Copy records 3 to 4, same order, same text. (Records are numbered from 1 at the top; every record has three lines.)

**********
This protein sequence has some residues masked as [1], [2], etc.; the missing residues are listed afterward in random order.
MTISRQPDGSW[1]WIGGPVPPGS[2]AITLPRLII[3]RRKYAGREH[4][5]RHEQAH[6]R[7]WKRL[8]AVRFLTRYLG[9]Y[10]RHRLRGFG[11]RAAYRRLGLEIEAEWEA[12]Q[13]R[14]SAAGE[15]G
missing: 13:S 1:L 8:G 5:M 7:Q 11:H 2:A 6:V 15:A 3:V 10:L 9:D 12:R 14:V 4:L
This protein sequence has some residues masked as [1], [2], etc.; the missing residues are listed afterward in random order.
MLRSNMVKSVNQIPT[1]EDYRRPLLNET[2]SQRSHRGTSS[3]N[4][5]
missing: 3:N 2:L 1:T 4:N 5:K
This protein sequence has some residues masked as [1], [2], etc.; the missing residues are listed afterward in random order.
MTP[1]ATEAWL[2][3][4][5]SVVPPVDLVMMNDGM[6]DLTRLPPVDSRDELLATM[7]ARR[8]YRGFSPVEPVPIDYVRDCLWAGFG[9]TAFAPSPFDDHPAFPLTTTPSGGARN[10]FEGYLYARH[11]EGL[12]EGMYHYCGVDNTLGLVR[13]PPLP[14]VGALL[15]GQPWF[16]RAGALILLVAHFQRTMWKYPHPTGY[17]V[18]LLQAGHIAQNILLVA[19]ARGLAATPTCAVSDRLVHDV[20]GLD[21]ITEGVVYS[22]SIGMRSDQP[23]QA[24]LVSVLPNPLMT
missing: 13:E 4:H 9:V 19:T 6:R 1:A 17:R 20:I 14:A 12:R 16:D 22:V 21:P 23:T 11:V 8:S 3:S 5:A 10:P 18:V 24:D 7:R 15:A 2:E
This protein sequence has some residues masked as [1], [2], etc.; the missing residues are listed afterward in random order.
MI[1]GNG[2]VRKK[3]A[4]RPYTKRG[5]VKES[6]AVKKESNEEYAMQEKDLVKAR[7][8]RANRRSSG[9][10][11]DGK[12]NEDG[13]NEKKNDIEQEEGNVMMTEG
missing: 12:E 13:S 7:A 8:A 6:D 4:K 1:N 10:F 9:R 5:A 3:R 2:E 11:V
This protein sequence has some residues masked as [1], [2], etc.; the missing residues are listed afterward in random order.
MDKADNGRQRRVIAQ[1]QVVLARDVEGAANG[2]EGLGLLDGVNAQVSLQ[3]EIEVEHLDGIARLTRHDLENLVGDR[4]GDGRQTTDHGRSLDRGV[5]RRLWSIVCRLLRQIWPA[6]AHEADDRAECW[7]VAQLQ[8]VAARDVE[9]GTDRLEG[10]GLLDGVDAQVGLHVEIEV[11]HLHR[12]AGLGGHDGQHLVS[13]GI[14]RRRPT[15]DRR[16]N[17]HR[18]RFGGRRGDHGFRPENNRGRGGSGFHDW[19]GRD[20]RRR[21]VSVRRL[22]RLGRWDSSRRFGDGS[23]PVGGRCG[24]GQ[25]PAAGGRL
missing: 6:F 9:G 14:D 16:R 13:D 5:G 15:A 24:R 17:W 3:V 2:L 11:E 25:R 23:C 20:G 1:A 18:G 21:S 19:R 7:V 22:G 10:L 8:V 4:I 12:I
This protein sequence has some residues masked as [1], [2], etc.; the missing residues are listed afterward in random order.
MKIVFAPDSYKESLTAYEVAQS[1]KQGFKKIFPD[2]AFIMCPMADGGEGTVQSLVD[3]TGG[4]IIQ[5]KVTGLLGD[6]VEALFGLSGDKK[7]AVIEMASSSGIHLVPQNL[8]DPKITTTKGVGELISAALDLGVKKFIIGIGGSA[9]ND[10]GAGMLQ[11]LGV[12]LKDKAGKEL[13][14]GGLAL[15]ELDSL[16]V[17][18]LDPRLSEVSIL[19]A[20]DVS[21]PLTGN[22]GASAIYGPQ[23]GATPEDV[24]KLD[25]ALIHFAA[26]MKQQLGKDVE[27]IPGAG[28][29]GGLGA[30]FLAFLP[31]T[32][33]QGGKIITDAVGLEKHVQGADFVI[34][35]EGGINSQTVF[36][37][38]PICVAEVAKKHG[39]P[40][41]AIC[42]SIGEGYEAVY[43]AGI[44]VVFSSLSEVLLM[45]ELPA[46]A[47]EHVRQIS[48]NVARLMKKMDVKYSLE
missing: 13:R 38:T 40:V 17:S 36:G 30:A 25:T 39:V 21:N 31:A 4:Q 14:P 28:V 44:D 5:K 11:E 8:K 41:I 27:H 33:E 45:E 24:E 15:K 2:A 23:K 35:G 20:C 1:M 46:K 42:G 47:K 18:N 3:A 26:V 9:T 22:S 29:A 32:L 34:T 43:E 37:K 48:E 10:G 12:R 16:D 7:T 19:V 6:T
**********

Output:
This protein sequence has some residues masked as [1], [2], etc.; the missing residues are listed afterward in random order.
MTP[1]ATEAWL[2][3][4][5]SVVPPVDLVMMNDGM[6]DLTRLPPVDSRDELLATM[7]ARR[8]YRGFSPVEPVPIDYVRDCLWAGFG[9]TAFAPSPFDDHPAFPLTTTPSGGARN[10]FEGYLYARH[11]EGL[12]EGMYHYCGVDNTLGLVR[13]PPLP[14]VGALL[15]GQPWF[16]RAGALILLVAHFQRTMWKYPHPTGY[17]V[18]LLQAGHIAQNILLVA[19]ARGLAATPTCAVSDRLVHDV[20]GLD[21]ITEGVVYS[22]SIGMRSDQP[23]QA[24]LVSVLPNPLMT
missing: 13:E 4:H 9:V 19:T 6:R 1:A 17:R 20:I 14:A 12:R 16:D 22:V 21:P 23:T 11:V 8:S 3:S 5:A 10:P 18:V 24:D 7:R 15:A 2:E
This protein sequence has some residues masked as [1], [2], etc.; the missing residues are listed afterward in random order.
MI[1]GNG[2]VRKK[3]A[4]RPYTKRG[5]VKES[6]AVKKESNEEYAMQEKDLVKAR[7][8]RANRRSSG[9][10][11]DGK[12]NEDG[13]NEKKNDIEQEEGNVMMTEG
missing: 12:E 13:S 7:A 8:A 6:D 4:K 1:N 10:F 9:R 5:A 3:R 2:E 11:V